eNPS is probably one of the most interesting metrics for the people department. It's a fast and straightforward way of measuring employee loyalty which helps you introduce improvements that directly impact business results.
What is eNPS?
eNPS, or Employee Net Promoter Score is a metric that companies use to measure employee loyalty. You can discover this by asking your workforce one simple question: "On a scale of zero to ten, how likely are you to recommend this organisation as a place to work to a friend?"
You can categorise your workforce into groups, depending on their answers:
- Promoters: employees who have given the company a nine or 10, and who are therefore motivated and satisfied.
- Passives: those who gave a score of seven or eight, which means they are satisfied but wouldn't recommend the company.
- Detractors: all those giving a score below six are dissatisfied and could even discredit the company.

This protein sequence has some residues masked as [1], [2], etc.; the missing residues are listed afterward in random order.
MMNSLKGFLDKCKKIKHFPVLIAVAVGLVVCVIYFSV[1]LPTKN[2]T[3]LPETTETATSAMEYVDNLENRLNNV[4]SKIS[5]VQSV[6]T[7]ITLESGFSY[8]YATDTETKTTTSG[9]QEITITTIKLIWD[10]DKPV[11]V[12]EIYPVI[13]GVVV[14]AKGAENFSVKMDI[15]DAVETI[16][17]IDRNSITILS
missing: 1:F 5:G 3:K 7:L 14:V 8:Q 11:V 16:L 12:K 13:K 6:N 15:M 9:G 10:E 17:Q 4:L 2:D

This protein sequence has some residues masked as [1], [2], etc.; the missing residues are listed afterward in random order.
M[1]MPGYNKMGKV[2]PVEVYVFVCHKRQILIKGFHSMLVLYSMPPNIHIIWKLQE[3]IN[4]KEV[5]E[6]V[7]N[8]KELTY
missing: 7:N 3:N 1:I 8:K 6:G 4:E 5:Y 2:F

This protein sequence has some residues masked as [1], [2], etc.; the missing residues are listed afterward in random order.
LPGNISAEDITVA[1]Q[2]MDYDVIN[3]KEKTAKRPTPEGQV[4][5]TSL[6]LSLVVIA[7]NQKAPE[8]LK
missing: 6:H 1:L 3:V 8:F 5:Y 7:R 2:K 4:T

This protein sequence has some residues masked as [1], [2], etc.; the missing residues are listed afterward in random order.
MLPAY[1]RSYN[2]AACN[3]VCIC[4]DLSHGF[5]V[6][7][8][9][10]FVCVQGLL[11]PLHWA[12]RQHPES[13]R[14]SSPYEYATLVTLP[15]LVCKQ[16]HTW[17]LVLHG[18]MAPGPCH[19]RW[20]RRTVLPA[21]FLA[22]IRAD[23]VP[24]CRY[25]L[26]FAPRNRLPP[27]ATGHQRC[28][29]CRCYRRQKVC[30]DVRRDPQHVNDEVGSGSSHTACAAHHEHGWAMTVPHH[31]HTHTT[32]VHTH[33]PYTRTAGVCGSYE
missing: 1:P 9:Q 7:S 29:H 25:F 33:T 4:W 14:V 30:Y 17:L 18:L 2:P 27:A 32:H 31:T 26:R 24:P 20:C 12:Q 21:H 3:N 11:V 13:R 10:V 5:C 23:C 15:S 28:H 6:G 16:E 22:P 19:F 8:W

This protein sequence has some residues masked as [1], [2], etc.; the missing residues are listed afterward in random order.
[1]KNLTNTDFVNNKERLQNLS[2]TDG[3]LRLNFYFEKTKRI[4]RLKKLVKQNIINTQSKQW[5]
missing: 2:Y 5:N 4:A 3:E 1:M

You can then obtain an overall figure from all of these results, which makes it easy for you to track and measure trends over time.
Difference between eNPS and NPS
ENPS comes from NPS, or Net Promoter Score, a metric that brands use to gauge customer loyalty. Fred Reichheld published this method during the early 90s in the Harvard Business Review. This article explains his theory, that this was the best and most efficient method for measuring client satisfaction, by asking one single question. Many companies started to use it and found it extremely valuable.
So, if this system works for gauging customer loyalty, why wouldn't work for measuring the loyalty of your employee? And that's how the Employee Net Promoter Score came about. Even so, it's worth noting that there are certain differences between one and the other.
Firstly, the question we ask is different:
NPS: how likely are you to recommend [name of brand or product] to a friend or family member?